Latimore, Kelly. La presentación de Cristo en el templo, from Art in the Christian Tradition, a project of the Vanderbilt Divinity Library, Nashville, TN. [retrieved February 1, 2020]. Original source:HERE.
“I am the bread of life: he that cometh to me shall never hunger; and he that believeth on me shall never thirst…“ - John 6:25
What child is this?
During the season of Epiphany, it is a legitimate question.
Mary and Joseph took the baby Jesus to the temple for dedication where they met Anna and Simeon who look upon him adoringly and blessed him.
They were not among the lofty, the powerful, nor the famed. They had spent decades doing one thing, awaiting one hope.
They represent all of the downtrodden, broken, wounded, common, poor souls who long, with hunger, for a bread that satisfies.
Then a baby showed up, tiny, vulnerable, and common.
Neither Christmas nor any Sunday of Epiphany is “International Babies Day” where we affirm the essential goodness and hope that gathers around each new birth. That would be fine, but we are dealing with something far more significant than that.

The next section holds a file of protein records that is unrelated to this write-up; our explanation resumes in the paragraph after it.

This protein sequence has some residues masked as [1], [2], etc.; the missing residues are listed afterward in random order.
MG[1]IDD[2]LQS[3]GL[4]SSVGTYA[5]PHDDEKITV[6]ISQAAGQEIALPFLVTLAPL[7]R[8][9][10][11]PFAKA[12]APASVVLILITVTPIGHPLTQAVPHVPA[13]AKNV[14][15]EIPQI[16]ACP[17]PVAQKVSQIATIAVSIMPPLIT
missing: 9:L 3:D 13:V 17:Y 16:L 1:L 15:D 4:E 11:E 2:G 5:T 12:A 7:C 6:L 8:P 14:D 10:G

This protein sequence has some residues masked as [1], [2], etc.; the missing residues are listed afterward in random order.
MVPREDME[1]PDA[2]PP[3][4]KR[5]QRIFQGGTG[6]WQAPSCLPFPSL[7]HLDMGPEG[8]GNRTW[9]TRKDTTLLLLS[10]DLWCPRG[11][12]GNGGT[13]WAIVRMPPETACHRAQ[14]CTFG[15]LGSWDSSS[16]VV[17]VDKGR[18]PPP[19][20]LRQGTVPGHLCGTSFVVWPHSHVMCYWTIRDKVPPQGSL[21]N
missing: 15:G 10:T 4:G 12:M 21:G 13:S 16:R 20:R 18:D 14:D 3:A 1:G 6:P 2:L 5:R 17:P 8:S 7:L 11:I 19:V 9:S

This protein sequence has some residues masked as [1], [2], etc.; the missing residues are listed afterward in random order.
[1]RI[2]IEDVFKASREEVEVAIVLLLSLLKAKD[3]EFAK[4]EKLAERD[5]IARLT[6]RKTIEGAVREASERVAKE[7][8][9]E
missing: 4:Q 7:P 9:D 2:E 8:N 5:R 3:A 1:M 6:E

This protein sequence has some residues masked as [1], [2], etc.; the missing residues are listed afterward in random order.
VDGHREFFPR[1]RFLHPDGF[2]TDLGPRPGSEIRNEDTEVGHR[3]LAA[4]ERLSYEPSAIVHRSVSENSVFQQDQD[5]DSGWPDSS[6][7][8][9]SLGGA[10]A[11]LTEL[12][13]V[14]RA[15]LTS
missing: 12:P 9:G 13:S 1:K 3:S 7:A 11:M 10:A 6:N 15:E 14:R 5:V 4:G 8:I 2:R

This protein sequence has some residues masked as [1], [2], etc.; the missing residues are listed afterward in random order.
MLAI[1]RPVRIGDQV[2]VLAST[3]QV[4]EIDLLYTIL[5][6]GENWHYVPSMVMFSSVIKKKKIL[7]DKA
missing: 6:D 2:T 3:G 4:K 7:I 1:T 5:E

Our lives are at stake.
We are starving.
We celebrate the advent and source of life itself. Jesus is the Bread of Life without whom we slowly whither into lifeless shells of animated emptiness. He is the food that sustains. He is the source of our energy, the giver of nurture, and the fount of health. He feeds us and we grow.
He has always been the bread of life. Through Him, the Father created all things and through Him, all things have come into existence and continue to exist.
And He is the bread that is broken for us. Not only does He impart life to us, but He lays down His very life for us.
What child is this?
“This, this is Christ the King,” the essence of “beingness,” and the glue that holds the universe together. He is no mere cute, cuddly baby. As wonderful as that may be.
He is the Bread of Life.
As you celebrate Presentation Day and consider your own quest for satisfaction, consider Jesus Christ, the source of fulfillment.